Back in 1971, Don McLean sang about the day the music died in his number hit ‘American Pie’.
Little did he know, or any of us know that just 50 years on, gigs and the sound of live music would cease.
McLean, of course, was speaking about a tragic plane crash in 1959 that killed early rock and roll performers, but this silence has been brought about by a pandemic.
The last year has been tough on many, none more so than musicians.
But for one Co Armagh artist it has a been a chance to chase a dream.
Maghery mother-of-three, Lucille Conway, has been singing in cover bands for as long as she can remember with different folk and rock outfits.
However, the lockdown has provided her with the time and guts to record her own solo 11-track album, entitled ‘On The Surface’, which is due for release this summer.
Speaking to Armagh I, the 46-year-old said: “I have been in cover bands for years. I was the frontwoman playing violin and singing for Finvola, which was like a trad rock band, but this is something totally new to myself.
“I always wanted to do my own solo album from when I was young, but I never really had the guts to go for it until lockdown, when I was locked in and could write stuff.”
Lucille is originally from the town of Keady, where she describes being brought up among the sounds of Irish traditional and classical music.
“I’m an only child, both my parents very supportive,” she said. “They always said that if you get into music you can travel all over the world with it.”
Her father, Thomas Murray, was a massive Tommy Makem fan and the pair would regularly make pilgrimages to his homeland of Derrynoose to visit Tossies Cottage.
Lucille said: “My dad always loved to see me going gigging, he was very supportive. He would have asked ‘where are you tonight?’, when I replied with somewhere like Castlewellan he would just say ‘that’s gonna be a late one’.
“We did a lot of travelling with Finvola all over Northern Ireland, but it was very hard with a lot of late nights.”
The inception of the album, although Lucille was not to know, began in the Easter week of 2019 when she attended a songwriting workshop with Marty Rafferty a local musician who owns M.D Rafferty Music School, Armagh.
“I took my three children to him, my two sons were learning the drums and my daughter was learning the keyboard, and I was going to brush up on my guitar skills,” she said.
“During that time Marty himself had set up workshops to write your own songs. So that was when I wrote my second song which is coming out called ‘Dark to Light’.”
She added: “I’d written songs years ago but this would have been the first song that I was actually prepared to actually take further and get out there.”
As for the children, it is on Lucille’s word that the apple does not fall far from the tree with her daughter, Lara, playing both the fiddle and the banjo.
Meanwhile, Thomas and Zakk take a very different tack, drumming away in the living room over the lockdown to the unusual beats of the Kings of Leon and Metallica.
“Lucky enough we live in the country,” Lucille jokes, “but I do believe it is good for their mental health and music is a great way for them to express themselves.”
With a growing family and the care of her parents, Lucille also revealed that finding the time to put together an album also posed an issue previously.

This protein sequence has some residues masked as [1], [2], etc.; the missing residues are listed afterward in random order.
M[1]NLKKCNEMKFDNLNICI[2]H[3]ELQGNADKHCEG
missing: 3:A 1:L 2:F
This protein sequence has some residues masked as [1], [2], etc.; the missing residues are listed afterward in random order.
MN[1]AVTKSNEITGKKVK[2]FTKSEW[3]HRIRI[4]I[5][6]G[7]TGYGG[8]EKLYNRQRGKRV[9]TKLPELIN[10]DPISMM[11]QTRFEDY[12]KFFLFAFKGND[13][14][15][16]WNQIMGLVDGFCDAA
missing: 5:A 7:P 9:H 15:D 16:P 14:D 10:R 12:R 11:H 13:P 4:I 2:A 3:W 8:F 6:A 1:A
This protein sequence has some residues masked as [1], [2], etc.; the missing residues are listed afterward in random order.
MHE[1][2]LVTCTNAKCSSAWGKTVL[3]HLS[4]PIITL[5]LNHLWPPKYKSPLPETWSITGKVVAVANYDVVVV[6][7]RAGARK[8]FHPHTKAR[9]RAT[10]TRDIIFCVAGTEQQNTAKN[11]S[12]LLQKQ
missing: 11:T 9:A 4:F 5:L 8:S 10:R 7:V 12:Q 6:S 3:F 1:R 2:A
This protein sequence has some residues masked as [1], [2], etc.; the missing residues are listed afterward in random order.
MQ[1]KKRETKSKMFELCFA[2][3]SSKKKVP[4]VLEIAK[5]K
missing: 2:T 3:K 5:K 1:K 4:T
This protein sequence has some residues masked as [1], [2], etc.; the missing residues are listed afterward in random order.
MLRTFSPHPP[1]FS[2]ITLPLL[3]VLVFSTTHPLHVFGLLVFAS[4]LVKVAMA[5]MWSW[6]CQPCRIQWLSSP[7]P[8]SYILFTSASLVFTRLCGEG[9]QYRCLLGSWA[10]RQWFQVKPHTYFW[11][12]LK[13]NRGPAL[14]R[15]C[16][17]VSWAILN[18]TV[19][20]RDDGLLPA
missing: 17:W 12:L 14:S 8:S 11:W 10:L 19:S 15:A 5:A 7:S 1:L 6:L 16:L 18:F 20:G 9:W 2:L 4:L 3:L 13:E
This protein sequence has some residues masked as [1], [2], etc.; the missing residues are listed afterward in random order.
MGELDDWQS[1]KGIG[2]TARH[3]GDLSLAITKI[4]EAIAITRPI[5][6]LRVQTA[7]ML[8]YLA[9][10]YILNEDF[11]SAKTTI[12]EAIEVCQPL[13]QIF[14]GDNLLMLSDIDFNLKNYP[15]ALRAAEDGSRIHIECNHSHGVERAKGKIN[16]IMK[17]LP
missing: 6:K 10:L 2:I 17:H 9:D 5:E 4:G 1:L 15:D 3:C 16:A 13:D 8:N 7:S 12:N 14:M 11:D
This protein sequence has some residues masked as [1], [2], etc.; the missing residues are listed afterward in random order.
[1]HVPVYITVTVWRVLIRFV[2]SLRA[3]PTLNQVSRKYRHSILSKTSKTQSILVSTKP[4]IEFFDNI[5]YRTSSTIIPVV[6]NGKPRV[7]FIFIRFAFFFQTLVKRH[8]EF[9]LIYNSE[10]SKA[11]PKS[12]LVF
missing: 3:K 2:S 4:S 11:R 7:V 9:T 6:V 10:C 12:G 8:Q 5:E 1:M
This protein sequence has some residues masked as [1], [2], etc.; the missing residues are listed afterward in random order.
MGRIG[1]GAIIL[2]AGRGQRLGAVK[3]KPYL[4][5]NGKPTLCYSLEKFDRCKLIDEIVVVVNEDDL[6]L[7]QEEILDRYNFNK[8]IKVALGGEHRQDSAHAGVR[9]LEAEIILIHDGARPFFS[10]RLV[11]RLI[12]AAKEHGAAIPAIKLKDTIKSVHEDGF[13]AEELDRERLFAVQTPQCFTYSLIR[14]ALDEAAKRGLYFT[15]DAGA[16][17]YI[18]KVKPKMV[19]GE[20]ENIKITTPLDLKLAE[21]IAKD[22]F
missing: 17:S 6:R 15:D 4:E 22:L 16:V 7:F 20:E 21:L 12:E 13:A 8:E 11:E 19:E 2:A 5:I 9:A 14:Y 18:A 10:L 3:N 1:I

She said: “I look after my mother, she has got Alzheimer’s, so I have looked after her for seven years and my father, God love him, he moved in with us last last June because of Covid.
“Sadly, he passed away there in February. He was 97, so he was a wee Keady legend himself.”
It would be whilst in the shed playing her violin, during the first lockdown of the summer, that Lucille stumbled upon some papers placed in a box and not thought of for some time.
She explained: “They were poems written by a friend of mine, Rose Moynes. She said, at the time, ‘Some day sure maybe you’ll have a look at them and see could you put music to them’.
“So on the album, five of the songs are her poems that she’d written that I put music to and added a few of my own lyrics as well.”
Lucille then went, armed with her 11 tracks, to Starlite Studios in Dungannon to create her very own first solo album with music producer Plunkett McComb.
“I never had the guts, I never had the time but it just feels like now’s the time to just go ahead and get out there and see what I can do,” she said.
“I would have been worried about silly things, about people contacting you but I just don’t care anymore. I would have had the worries about what you look like, what you sound like and being compared to others.”
However, Lucille said she is more than confident with her creation as it has allowed her to produce her own sound.
“I love doing harmonies. There’s harmonies in all my songs, violin melodies and violin harmonies, that’s something that I’ve always wanted to do and that’s why I’m kind of excited about it because I’m now doing it,” she said.
Despite this landmark, there is a bit of sadness as Lucille admitted to missing the sound and atmosphere of a live performance.
She said: “This is the second year now that we haven’t been out playing. A lot of solo musicians and bands have been doing their own recordings, and their own in their own houses but I’ve only really started to do a couple of songs.
“I got myself together and thought right, I have to do this. It took me a long time to get my head around it because I had videos that were scrapped. I think it’s about feeling comfortable with yourself.”
Lucille confided that recording in the studio was not the same, and she found herself being over critical of her own work.
“It is so hard, but Plunkett McComb has been very supportive, he is a fantastic producer,” added Lucille. “Both of us have sat down and worked together since last August and it is great to see it coming together.”